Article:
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A Streetcar Named Desire Overview:

A Streetcar Named Desire (1951) was a Drama - Romance Film directed by Elia Kazan and produced by Charles K. Feldman.

The film was based on the play of the same name written by Tennessee Williams performed at the Ethel Barrymore Theatre, NY from Dec 3, 1947 - Dec 17, 1949.

A Streetcar Named Desire was inducted into the National Film Registry in 1999.

Academy Awards 1951 --- Ceremony Number 24 (source: AMPAS)

AwardRecipientResult
Best ActorMarlon BrandoNominated
Best Supporting ActorKarl MaldenWon
Best ActressVivien LeighWon
Best Supporting ActressKim HunterWon
Best Art DirectionArt Direction: Richard Day; Set Decoration: George James HopkinsWon
Best CinematographyHarry StradlingNominated
Best Costume DesignLucinda BallardNominated
Best DirectorElia KazanNominated
Best PictureCharles K. Feldman, ProducerNominated
Best WritingTennessee WilliamsNominated
.

BlogHub Articles:

Review: A Streetcar Named Desire (1951)

By 4 Star Film Fan on Oct 14, 2017 From 4 Star Films

Blanche Dubois and Stanley Kowalski. They’re both so iconic not simply in the lore of cinema history but literature and American culture in general. It’s difficult to know exactly what to do with them.?Stanley Kowalski the archetypical chauvinistic beast. Driven by anger, prone to abuse,... Read full article


Review: A Streetcar Named Desire (1951)

By 4 Star Film Fan on Oct 14, 2017 From 4 Star Films

Blanche Dubois and Stanley Kowalski. They’re both so iconic not simply in the lore of cinema history but literature and American culture in general. It’s difficult to know exactly what to do with them.?Stanley Kowalksi?the archetypical chauvinistic beast. Driven by anger, prone to abuse,... Read full article


A Streetcar Named Desire (1951)

on Aug 11, 2014 From Journeys in Classic Film

Elia Kazan’s adaptation of A Streetcar Named Desire is an important film in my life. ?I first saw it in community college when we wrote compared?and contrasted the play and the film (there’s a lot of watering down in the movie). ?I wrote so much on Blanche DuBoise that by the end I was s... Read full article


A Streetcar Named Desire (1)

By The Cinemaniac on Mar 31, 2013 From Cinemaniac Reviews

Review No. 446 Directed by: Elia Kazan Screenplay by: Tennessee Williams and Oscar Saul Based on: “A Streetcar Named Desire” by Tennessee Williams Blanche DuBois: Vivien Leigh Stanley Kowalski: Marlon Brando Stella Kowalski: Kim Hunter Harold “Mitch” Mitchell: Karl Malden Al... Read full article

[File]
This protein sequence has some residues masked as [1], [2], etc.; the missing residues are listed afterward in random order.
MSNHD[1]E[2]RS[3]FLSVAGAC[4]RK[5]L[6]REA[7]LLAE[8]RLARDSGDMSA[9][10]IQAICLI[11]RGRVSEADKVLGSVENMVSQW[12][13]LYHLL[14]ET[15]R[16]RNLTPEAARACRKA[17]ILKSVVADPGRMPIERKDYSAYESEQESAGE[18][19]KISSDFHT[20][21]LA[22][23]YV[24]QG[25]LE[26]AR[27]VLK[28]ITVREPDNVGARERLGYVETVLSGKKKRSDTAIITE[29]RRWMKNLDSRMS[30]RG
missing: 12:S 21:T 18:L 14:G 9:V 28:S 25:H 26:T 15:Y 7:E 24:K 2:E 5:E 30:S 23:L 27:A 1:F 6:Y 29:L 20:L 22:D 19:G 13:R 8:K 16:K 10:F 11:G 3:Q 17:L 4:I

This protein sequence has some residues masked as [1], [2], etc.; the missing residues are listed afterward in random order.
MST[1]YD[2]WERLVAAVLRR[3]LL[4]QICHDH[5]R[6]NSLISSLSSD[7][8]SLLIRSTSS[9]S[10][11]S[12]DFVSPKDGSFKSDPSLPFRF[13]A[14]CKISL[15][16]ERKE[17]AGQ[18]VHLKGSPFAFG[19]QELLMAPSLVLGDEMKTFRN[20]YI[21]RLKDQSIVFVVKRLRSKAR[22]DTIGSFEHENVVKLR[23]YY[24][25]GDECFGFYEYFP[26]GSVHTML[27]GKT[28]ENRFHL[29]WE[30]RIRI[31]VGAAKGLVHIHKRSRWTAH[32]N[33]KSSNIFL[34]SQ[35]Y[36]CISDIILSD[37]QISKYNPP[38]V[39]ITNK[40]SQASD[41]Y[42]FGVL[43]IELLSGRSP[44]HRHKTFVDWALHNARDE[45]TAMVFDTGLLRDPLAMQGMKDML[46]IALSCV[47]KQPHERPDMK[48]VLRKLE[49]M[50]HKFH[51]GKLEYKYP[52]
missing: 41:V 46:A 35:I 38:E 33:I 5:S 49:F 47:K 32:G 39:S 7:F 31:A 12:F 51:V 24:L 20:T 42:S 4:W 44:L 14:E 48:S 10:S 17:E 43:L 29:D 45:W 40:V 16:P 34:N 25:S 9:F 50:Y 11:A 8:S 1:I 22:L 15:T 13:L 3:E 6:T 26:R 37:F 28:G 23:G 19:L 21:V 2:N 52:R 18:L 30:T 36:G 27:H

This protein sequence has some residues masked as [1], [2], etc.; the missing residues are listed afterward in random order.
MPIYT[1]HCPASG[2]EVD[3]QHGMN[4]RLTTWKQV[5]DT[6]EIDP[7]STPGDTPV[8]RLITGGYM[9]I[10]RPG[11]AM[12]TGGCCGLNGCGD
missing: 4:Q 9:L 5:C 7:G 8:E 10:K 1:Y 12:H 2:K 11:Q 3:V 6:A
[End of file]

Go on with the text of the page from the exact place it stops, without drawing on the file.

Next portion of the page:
A Streetcar Named Desire (1951)

By 4 Star Film Fan on Sep 10, 2012 From 4 Star Films

The film adaption of the Tennessee Williams’ play, A Street Car Named Desire was directed by Elia Kazan and stars Marlon Brando as the rough Polish husband of Stella Kowalski. Vivien Leigh plays the role of Stella’s airy and superficial sister Blanche. The film opens in the French Quarte... Read full article


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Quotes from

Stanley Kowalski: How about a few more details on that subject... Let's cop a gander at the bill of sale... What do you mean? She didn't show you no papers, no deed of sale or nothin' like that?... Well then, what was it then? Given away to charity?... Oh I don't care if she hears me. Now let's see the papers... Now listen. Did you ever hear of the Napoleonic code, Stella?... Now just let me enlighten you on a point or two... Now we got here in the state of Louisiana what's known as the Napoleonic code. You see, now according to that, what belongs to the wife belongs to the husband also, and vice versa... It looks to me like you've been swindled baby. And when you get swindled under Napoleonic code, I get swindled too and I don't like to get swindled... Where's the money if the place was sold?


Stanley Kowalski: How 'bout cuttin' the re-bop?


Stella: Mr. Kowalski is too busy making a pig of himself... Your face and your fingers are disgustingly greasy.


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Facts about

Jessica Tandy was originally slated to play Blanche, after creating the role on Broadway. The role was given to Vivien Leigh (after Olivia de Havilland refused it) because she had more box-office appeal.
As the film progresses, the set of the Kowalski apartment actually gets smaller to heighten the suggestion of Blanche's increasing claustrophobia.
Mickey Kuhn plays the young sailor who helps Vivien Leigh onto the streetcar at the beginning of this film. He had previously appeared with her in Gone with the Wind as Beau Wilkes (the child of Olivia de Havilland's character Melanie) toward the end of that film when the character was age 5. When Mickey Kuhn mentioned this to someone else on the set of "A Streetcar Named Desire", word got back to her, and Miss Leigh called him into her dressing room for a half-hour chat. In an interview in his seventies, Kuhn stated that Leigh was extremely kind to him and "one of the loveliest ladies he had ever met."
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Best Actress Oscar 1951






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National Film Registry

A Streetcar Named Desire

Released 1951
Inducted 1999
(Sound)




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Also directed by Elia Kazan




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Also produced by Charles K. Feldman




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